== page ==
MathScience Innovation Center to be hampered by cuts

Ronald E. Carrington | 4/5/2019, 6 a.m.
No matter how you do the math, one MathScience Innovation Center, minus four school systems, equals downsizing.

Dr. Hollee Freeman

Dr. Hollee Freeman

No matter how you do the math, one MathScience Innovation Center, minus four school systems, equals downsizing.

The regional innovative math and science collaborative, located in Henrico just east of Mechanicsville Turnpike, is losing two-thirds of its budget as the public school systems in Richmond, Henrico and Chesterfield plan to transfer math-science instruction to their districts. The public school systems are cutting funding as they look for budgetary savings in the next fiscal year, beginning July 1.

In addition, Hanover County announced plans last week to pull $491,000 from the center because of state funding changes.

The MSIC financial problems began with Chesterfield two budget cycles ago. The district reduced its contribution from $1.2 million to $200,000 for this school year. In mid-March, the remaining dollars were cut by the county School Board.

At the same time, Henrico County Public Schools, which spends about $1.1 million as part of the regional consortium, decided to cut its funding and move the dollars to other activities next year.

Richmond Public Schools will cut about $700,000 “due to tight budgets and wanting to replicate rich science experiences in our schools so that students don’t have to hop on a bus and go to Henrico,” said RPS Superintendent Jason Kamras.

“We have already reached out to the Science Museum of Virginia to figure out some ways to enhance and replicate some of the experiences students were having at MSIC for free.”

Timshel Purdum, director of playful learning and inquiry at the museum on West Broad Street near Downtown, has been working with RPS administrators since her arrival last fall to support and supplement the city school district’s STEM education.

“We want all fifth- to eighth-graders to participate in the museum’s informal offerings in STEM fields,” said Jennifer Guild, the museum’s manager of communications and curiosity.

“Because the de-funding announcements happened so quickly with little notice and no warning, we did not get adequate lead time to implement an alternative strategy,” said Dr. Hollee Freeman, executive director of the MathScience Innovation Center.

The center, with a staff that now includes 21 full-time and 16 part-time employees, will continue to provide services in the future with reduced staffing to the seven remaining school districts — Petersburg, Colonial Heights, Hopewell and Prince George, Dinwiddie, Goochland and King William counties — and using next year to explore public-private partnerships.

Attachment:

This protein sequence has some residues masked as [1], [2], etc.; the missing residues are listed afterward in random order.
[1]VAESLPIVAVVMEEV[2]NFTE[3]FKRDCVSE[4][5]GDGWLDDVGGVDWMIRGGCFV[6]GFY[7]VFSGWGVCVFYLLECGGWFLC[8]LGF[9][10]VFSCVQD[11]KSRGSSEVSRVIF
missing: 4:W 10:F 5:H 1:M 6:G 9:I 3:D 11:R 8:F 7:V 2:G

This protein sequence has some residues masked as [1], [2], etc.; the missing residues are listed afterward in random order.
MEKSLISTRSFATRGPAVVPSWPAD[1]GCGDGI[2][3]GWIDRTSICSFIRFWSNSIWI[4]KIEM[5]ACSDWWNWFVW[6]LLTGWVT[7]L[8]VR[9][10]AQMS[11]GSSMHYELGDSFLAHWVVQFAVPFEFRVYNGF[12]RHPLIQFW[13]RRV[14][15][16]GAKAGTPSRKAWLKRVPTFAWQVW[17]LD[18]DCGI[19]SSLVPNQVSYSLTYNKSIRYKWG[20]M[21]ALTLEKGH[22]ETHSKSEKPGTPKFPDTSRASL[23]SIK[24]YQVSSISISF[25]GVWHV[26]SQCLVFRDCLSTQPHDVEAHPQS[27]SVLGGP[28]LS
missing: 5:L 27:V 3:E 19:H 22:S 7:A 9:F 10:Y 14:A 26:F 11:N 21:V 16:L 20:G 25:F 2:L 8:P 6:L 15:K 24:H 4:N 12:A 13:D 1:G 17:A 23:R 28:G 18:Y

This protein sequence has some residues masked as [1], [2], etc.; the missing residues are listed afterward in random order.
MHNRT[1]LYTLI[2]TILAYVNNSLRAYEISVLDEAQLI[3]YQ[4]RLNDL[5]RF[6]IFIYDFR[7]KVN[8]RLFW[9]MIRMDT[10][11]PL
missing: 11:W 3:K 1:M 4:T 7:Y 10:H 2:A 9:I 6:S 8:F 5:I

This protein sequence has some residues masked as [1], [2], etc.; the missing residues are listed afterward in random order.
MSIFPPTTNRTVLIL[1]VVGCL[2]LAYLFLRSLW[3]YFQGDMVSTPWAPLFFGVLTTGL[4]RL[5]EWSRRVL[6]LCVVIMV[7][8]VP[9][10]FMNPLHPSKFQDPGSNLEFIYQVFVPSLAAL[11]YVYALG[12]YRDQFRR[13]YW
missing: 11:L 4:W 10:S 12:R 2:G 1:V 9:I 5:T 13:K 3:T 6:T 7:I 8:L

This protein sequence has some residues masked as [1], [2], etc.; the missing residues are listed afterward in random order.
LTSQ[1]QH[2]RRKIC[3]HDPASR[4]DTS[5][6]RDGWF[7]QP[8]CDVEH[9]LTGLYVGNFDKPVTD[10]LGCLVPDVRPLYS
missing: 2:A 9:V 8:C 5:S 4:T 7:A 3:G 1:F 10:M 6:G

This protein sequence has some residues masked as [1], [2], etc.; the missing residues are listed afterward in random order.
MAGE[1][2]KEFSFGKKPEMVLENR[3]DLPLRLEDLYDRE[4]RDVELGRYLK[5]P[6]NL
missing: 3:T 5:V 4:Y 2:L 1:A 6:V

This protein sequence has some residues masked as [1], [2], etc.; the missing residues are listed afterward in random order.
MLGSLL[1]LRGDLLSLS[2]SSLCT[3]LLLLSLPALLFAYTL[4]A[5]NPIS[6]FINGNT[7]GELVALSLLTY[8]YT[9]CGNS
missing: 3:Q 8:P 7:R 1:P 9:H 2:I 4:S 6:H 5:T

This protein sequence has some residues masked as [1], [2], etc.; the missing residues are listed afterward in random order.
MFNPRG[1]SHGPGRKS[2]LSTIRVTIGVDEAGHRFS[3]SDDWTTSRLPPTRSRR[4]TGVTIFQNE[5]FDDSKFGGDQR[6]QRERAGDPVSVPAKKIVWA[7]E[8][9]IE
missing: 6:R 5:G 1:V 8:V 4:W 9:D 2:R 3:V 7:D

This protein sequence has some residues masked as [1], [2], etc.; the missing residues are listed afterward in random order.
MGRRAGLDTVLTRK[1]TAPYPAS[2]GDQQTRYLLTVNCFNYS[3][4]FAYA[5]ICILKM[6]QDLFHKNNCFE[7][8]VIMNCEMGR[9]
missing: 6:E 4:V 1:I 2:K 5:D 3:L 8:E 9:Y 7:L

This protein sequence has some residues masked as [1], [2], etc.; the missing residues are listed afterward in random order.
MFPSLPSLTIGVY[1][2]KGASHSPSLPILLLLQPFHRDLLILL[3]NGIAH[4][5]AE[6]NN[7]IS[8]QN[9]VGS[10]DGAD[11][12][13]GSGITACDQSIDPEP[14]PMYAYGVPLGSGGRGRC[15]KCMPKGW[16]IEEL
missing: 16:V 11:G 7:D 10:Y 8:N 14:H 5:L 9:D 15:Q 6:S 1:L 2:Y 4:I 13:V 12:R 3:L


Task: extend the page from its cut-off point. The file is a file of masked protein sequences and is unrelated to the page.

“Next year will not be a thriving year, but one maintaining what we are doing while making a plan to move forward,” Dr. Freeman said. “This is also an opportunity for corporate partners to step up and come to the rescue.”

She also said the center will investigate possible federal funding.

Established in 1966 with federal grant money from six local school districts, the center houses nine uniquely designed rooms, including the only Challenger Learning Center in Virginia, a simulated Weather Emergency Operations Center, a 20,000-gallon series of aquariums and a touch tank, along with several outdoor learning spaces, including a pond.

In addition, MSIC designs specialized lessons and engages students and their teachers in SOL-based content ranging from ecology, physics, mathematics, biology, chemistry, engineering, space and computer science and more.

Currently, more than 100,000 students and nearly 8,000 teachers from 11 districts in the region are being trained by the center’s professional staff with an extensive science, technology, engineering and math, or STEM, curriculum.

“When you have a resource that has been operating for more than 50 years — closing the education equity gap for children of color while providing an environment for diversity, providing advanced professional development, designing curricula for specific needs of each collaborating district, as well as going out into the community interacting with neighborhoods — reducing their budget by two-thirds appears to be shortsighted,” Dr. Freeman said.

“It is a huge disservice to students, especially students of color, to not have MSIC as a resource and not have an alternative in its place,” she continued. “We are going to keep pushing. Although folks have made different decisions about how they want to spend their money, we are going to keep going until we can’t go anymore.”